From Squid Game to BTS, South Korea has major pop-culture creds. But visit this compact Asian nation and, in fact, you’ll find its diversity staggering. Beyond the cool capital Seoul, you’ll also get epic palaces, ancient temples and thriving traditional markets. Throw in some stellar mountain scenery and a cherry blossom season to rival Japan’s, and there really is something for everyone.
What’s the vibe for solo travellers?
Compact and with good rail and bus connections, South Korea is a brilliant spot for solo travel. There are plenty of reasonably priced hotels to suit solo budgets. While English is not always spoken, people are helpful and welcoming. In Seoul, the subway network is efficient, clean and inexpensive, so there’s little need for taxis. Solo female travellers shouldn’t experience any undue hassles. Just exercise the same caution you would in any unfamiliar place.
A South Korea solo trip overview
You can do South Korea in as little as a week – but with 10 to 14 days you’ll be wowed, from the capital’s buzz to the historic countryside and the beachy coast. Start and end in Seoul, with shopping, karaoke and glitzy dining around the Gangnam area. Don’t miss the epic royal palaces, some of the most ornate of any Asian capital.
Now head to see the tombs of Silla dynasty kings in the ancient capital Gyeongju, home to the most important temples – Bulguksa is on the Unesco World Heritage list. End up in Busan. It’s half beach resort, half working port, and another insight into South Korea. Got more time? Hit scenic Jeju Island for hiking and beaches.
South Korea has four distinct seasons, from biting winters to steamy summers. Spring and autumn are ideal – the former for cherry blossoms and the latter for colourful leaves.
Accommodation in South Korea
You’ll find many recognisable international chains in cities, as well as home-grown winners – try Shilla Stay, one of the best boutique hotels in Seoul. Slick apartment-style hotels are also popular, particularly in Seoul, where they proliferate near business districts. Looking for traditional local character? Book into a photogenic hanok Korean home: typically with curved tiled roofs and wood frames, they are simple but atmospheric with sliding doors, a yo floor mattress and heated floors. Meals are sometimes included – and for South Korea solo travellers they’re hugely welcoming.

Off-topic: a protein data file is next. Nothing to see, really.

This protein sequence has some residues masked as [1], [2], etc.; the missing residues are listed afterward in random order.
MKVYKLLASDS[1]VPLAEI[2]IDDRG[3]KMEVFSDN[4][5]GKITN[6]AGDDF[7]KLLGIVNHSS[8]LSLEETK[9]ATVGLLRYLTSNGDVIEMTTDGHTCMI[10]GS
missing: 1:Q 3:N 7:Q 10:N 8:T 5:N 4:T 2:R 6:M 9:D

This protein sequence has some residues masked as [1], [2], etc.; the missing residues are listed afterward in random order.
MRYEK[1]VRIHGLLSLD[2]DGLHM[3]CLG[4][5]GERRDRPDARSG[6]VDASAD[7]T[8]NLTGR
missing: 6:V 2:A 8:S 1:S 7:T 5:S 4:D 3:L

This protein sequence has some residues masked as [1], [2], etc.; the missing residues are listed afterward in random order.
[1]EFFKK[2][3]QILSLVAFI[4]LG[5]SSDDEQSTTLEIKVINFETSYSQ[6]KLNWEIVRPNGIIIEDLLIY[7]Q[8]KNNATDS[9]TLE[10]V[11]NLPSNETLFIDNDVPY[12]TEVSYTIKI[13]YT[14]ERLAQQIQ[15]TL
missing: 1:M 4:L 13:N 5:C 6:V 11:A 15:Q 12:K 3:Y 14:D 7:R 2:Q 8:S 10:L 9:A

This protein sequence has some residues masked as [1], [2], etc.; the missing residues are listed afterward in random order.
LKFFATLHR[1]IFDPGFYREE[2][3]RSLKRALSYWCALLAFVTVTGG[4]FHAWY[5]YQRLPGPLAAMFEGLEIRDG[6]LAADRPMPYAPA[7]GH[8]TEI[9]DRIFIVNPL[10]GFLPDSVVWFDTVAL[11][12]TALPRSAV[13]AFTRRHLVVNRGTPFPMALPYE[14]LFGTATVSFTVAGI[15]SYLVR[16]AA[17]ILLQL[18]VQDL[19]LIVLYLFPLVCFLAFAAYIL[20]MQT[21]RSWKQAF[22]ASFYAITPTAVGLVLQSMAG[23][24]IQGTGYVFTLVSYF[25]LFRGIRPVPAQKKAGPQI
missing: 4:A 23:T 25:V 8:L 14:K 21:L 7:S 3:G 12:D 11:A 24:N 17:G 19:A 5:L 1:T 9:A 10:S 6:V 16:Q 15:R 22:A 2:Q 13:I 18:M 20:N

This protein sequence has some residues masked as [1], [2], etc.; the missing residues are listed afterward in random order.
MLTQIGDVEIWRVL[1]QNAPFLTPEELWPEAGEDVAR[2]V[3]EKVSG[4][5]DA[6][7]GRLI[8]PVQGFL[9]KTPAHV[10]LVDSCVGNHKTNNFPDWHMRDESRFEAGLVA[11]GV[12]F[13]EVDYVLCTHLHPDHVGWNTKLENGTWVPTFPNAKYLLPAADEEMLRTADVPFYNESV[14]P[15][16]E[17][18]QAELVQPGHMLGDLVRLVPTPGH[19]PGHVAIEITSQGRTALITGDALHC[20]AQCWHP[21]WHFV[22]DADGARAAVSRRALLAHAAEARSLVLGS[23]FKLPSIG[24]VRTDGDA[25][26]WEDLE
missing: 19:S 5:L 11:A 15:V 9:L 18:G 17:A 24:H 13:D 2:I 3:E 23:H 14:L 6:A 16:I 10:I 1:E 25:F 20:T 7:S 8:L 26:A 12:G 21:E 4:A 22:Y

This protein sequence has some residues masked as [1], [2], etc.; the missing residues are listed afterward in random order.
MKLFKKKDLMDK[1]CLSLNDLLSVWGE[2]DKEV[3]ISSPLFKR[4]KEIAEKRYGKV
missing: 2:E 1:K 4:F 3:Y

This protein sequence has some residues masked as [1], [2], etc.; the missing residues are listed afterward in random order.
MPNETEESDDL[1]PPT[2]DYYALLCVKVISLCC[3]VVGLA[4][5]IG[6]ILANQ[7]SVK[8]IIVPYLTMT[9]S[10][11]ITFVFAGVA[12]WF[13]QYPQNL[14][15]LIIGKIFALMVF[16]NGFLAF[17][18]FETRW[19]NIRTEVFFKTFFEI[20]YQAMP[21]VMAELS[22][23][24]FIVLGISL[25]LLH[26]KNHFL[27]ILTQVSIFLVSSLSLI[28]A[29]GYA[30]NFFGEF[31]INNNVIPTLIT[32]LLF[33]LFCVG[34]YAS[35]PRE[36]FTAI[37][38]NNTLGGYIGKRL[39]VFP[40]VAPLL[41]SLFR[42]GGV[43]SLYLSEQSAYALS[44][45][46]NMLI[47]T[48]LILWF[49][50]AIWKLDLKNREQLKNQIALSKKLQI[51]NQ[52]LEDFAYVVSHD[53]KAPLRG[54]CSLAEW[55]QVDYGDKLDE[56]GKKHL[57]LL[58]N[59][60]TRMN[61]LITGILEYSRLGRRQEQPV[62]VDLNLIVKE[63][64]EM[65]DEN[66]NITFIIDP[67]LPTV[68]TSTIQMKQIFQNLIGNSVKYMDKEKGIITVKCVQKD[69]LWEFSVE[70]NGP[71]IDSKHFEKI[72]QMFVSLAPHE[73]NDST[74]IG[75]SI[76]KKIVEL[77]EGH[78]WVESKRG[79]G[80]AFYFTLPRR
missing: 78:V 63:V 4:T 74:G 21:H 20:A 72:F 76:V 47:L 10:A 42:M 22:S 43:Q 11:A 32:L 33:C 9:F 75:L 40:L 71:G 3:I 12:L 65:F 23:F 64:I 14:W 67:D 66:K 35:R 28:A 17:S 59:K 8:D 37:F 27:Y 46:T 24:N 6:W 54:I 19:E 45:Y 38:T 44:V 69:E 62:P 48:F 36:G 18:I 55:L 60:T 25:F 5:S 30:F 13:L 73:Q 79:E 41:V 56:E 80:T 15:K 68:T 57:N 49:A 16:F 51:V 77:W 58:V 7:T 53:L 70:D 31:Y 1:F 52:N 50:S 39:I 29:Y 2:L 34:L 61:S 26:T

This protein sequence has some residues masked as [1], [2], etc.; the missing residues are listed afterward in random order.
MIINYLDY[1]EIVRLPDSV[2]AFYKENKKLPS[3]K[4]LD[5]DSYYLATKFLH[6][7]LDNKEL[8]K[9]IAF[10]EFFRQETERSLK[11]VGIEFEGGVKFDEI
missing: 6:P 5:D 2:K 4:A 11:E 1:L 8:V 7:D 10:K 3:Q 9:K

For more places to stay, check out our guide to the best hotels in South Korea.
What to see and do in South Korea
Whether you want a full-on modern city holiday or you’re desperate to immerse yourself in nature, you can find the holiday of a lifetime in South Korea. For our money, no trip is complete without a taste of these top experiences…
Try karaoke in Seoul
It’s a busy capital by day – at night it really lets its hair down. Crowds pour into the streets of neon-splashed Hongdae for all-night karaoke (known locally as noraebang), where hi-tech song machines will even rate your performance. Preface the singing session with fried chicken and beers at one of the surrounding bars and restaurants.
Cycle around ancient Gyeongju